0 57 42 (73.7) 15 (26.3)  
 1–2 27 9 (33.3) 18 (66.7) <0.001b 
 >2 56 24 (42.9) 32 (57.1)  
 x    
Menopause     
 Pre/peri 48 24 (50.0) 24 (50.0) 0.366c 
 Post 99 54 (54.5) 45 (45.5)  
Response to CTXd     
 NC/PD 16 5 (31.3) 11 (68.8) 0.047c 
 CR/PR 121 69 (57.0) 52 (43.0)  
 NE 10    
a

x, status unknown.

b

χ2 test.

c

Fisher’s exact test.

d

CTX, chemotherapy; CR, complete response; PR, partial response; NC, no change; PD, progressive disease; NE, not evaluated.

Table 2

Univariate and multivariate analysis of KLK4 expression in relation to progression-free and overall survival

VariableProgression-free survivalOverall survival
HRa95% CIbPHRa95% CIbP
 Univariate analysis      
KLK4       
 Negative 1.00   1.00   
 Positive 1.95 1.26–3.02 0.0026 2.45 1.43–4.22 0.0012 
Disease stage (ordinal) 2.96 2.08–4.21 <0.001 3.52 2.25–5.53 <0.001 
Grading (ordinal) 2.26 1.61–3.21 <0.001 2.55 1.60–4.07 <0.001 
Residual tumor (ordinal) 1.86 1.56–2.21 <0.001 2.03 1.63–2.53 <0.001 
Histologic typec 1.01 0.89–1.13 0.92 1.09 0.95–1.25 0.21 
Age 1.01 0.99–1.03 0.18 1.01 0.99–1.04 0.20 
 Multivariate analysis      
KLK4       
 Negative 1.00   1.00   
 Positive 1.17 0.73–1.87 0.51 1.32 0.73–2.37 0.34 
Disease stage (ordinal) 1.81 1.21–2.71 0.004 1.99 1.18–3.36 0.009 
Grading (ordinal) 1.52 1.02–2.27 0.04 1.54 0.89–2.65 0.17 
Residual tumor (ordinal) 1.46 1.19–1.79 <0.001 1.62 1.25–2.11 <0.001 
Histologic typec 1.02 0.90–1.15 0.74 1.14 0.99–1.31 0.062 
Age 1.01 0.98–1.03 0.44 1.01 0.97–1.03 0.88 
VariableProgression-free survivalOverall survival
HRa95% CIbPHRa95% CIbP
 Univariate analysis      
KLK4       
 Negative 1.00   1.00   
 Positive 1.95 1.26–3.02 0.0026 2.45 1.43–4.22 0.0012 
Disease stage (ordinal) 2.96 2.08–4.21 <0.001 3.52 2.25–5.53 <0.001 
Grading (ordinal) 2.26 1.61–3.21 <0.001 2.55 1.60–4.07 <0.001 
Residual tumor (ordinal) 1.86 1.56–2.21 <0.001 2.03 1.63–2.53 <0.001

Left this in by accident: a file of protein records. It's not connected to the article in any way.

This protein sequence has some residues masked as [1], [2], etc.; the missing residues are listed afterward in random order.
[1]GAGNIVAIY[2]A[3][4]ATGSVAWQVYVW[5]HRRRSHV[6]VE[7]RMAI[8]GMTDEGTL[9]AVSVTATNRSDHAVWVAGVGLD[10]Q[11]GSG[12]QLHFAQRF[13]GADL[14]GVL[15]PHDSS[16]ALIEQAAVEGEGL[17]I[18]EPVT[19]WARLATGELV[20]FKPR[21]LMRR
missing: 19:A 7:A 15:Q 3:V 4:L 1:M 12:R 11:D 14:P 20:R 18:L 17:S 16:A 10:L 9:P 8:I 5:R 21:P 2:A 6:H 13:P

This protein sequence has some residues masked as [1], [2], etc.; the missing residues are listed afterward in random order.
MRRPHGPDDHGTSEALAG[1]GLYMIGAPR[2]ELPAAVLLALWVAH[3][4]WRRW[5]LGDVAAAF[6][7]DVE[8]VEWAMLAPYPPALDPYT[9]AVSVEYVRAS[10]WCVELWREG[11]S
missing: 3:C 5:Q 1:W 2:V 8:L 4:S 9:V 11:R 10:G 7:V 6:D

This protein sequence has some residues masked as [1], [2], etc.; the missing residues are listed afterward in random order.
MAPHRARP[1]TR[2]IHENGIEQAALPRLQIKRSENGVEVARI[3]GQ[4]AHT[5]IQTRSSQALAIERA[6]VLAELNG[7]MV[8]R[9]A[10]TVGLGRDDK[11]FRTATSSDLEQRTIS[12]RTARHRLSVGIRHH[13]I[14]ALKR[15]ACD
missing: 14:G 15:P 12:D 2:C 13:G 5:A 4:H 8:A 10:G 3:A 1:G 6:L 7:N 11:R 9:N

Histologic typec 1.01 0.89–1.13 0.92 1.09 0.95–1.25 0.21 
Age 1.01 0.99–1.03 0.18 1.01 0.99–1.04 0.20 
 Multivariate analysis      
KLK4       
 Negative 1.00   1.00   
 Positive 1.17 0.73–1.87 0.51 1.32 0.73–2.37 0.34 
Disease stage (ordinal) 1.81 1.21–2.71 0.004 1.99 1.18–3.36 0.009 
Grading (ordinal) 1.52 1.02–2.27 0.04 1.54 0.89–2.65 0.17 
Residual tumor (ordinal) 1.46 1.19–1.79 <0.001 1.62 1.25–2.11 <0.001 
Histologic typec 1.02 0.90–1.15 0.74 1.14 0.99–1.31 0.062 
Age 1.01 0.98–1.03 0.44 1.01 0.97–1.03 0.88 
a

Hazard ratio (HR) estimated from Cox proportional hazard regression model.

b

Confidence interval of the estimated HR.

c

Serous versus all other types (endometrioid, undifferentiated, and others).

Table 3

Associations between KLK4 and progression-free survival and overall survival stratified by tumor grade

VariableProgression-free survivalOverall survival
HRa95% CIbPHRa95% CIbP
Tumor grade 1–2       
 Univariate analysis       
  KLK4-negative 1.00   1.00   
  KLK4-positive 2.58 1.14–5.75 0.021 3.17 1.07–9.39 0.036 
 Multivariate analysisc       
  KLK4-negative 1.00   1.00   
  KLK4-positive 2.52 1.09–5.79 0.029 3.43 1.06–11.2 0.04 
Tumor grade 3       
 Univariate analysis       
  KLK4-negative 1.00   1.00   
  KLK4-positive 1.52 0.92–2.52 0.099 1.97 1.08–3.61 0.026 
 Multivariate analysisc       
  KLK4-negative 1.00   1.00   
  KLK4-positive 1.02 0.59–1.76 0.93 1.08 0.55–2.10 0.81 
VariableProgression-free survivalOverall survival
HRa95% CIbPHRa95% CIbP
Tumor grade 1–2       
 Univariate analysis       
  KLK4-negative 1.00   1.00   
  KLK4-positive 2.58 1.14–5.75 0.021 3.17 1.07–9.39 0.036 
 Multivariate analysisc       
  KLK4-negative 1.00   1.00   
  KLK4-positive 2.52 1.09–5.79 0.029 3.43 1.06–11.2 0.04 
Tumor grade 3       
 Univariate analysis       
  KLK4-negative 1.00   1.00   
  KLK4-positive 1.52 0.92–2.52 0.099 1.97 1.08–3.61 0.026 
 Multivariate analysisc       
  KLK4-negative 1.00   1.00   
  KLK4-positive 1.02 0.59–1.76 0.93 1.08 0.55–2.10 0.81 
a

Hazard ratio (HR) estimated from Cox proportional hazard regression model.

b

Confidence interval of the estimated HR.

c

Multivariate models were adjusted for stage of disease, residual tumor, histologic type, and age.